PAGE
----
On Thursday, I went onto campus and spent about an hour in my office checking emails and making to-do lists. My friends who teach have begun making forays back into their classrooms, preparing for the school year ahead. Some of them never really left.

So, in their honor, I'm sharing a great Buzzfeed post about organization ideas for teachers. Most are designed for elementary school teachers, but many will transfer to secondary and post-secondary staff, as well as parents, or anyone looking for ways to keep paper, pens and the like neat and corralled.

As for me, I'm going into my basement to retrieve what I need to make #19 a reality in my campus office.

Friday, July 31, 2015

Friday Feature: 13 Questions: Are You a Leader or a Follower?
Early on in my first job as a school counselor, a high school principal I greatly admired asked me if I'd ever considered becoming a principal.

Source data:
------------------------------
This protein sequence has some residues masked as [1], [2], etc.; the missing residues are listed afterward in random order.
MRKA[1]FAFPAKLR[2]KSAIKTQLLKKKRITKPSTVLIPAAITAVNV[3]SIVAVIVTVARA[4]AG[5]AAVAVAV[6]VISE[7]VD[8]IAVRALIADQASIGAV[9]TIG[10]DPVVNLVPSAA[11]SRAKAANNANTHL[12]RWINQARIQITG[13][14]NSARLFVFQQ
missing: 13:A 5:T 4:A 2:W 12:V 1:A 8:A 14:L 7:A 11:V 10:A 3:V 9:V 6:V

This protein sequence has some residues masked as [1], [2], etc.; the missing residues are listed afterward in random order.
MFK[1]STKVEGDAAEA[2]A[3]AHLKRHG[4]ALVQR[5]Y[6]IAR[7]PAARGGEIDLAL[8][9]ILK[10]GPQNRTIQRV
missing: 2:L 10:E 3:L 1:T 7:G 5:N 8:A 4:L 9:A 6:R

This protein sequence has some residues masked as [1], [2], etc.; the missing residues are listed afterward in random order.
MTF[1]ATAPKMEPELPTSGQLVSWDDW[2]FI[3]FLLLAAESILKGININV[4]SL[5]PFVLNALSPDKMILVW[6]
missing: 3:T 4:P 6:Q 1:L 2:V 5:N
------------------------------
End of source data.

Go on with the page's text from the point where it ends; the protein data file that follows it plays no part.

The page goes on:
I laughed out loud. No, I told him. Not even once.

I didn't want to supervise adults. I wanted to teach the kids. And I still feel that way.

But over the years, I've come to learn that it's possible to be a leader without actually being the person in charge. And it's possible to be the person in charge, but not be a leader. I've worked for both kinds of people, and the best leaders are those who, in the words of another principal I admire, "let their wild horses run."

Those two principals were very, very different, but they had one thing in common, and it was the reason I enjoyed being a part of their staffs. They didn't believe in micromanaging. They wanted to nurture, to assist, to facilitate. They knew when to step in and when to back off.

How about you? Based on the traits described in this article, are you a leader or a follower?

Which do you aspire to be?

Wednesday, July 29, 2015

10 Ways I Know it's a Backwards To-Do List Kind of Day

Blackout Cupcake

Several months ago, I wrote about my backwards to-do list. Like double chocolate cupcakes and strawberry daiquiris, backwards to-do lists aren't an everyday sort of thing. Here are 10 ways I know from a mere glance at my master list that it's a backwards to-do list kind of day: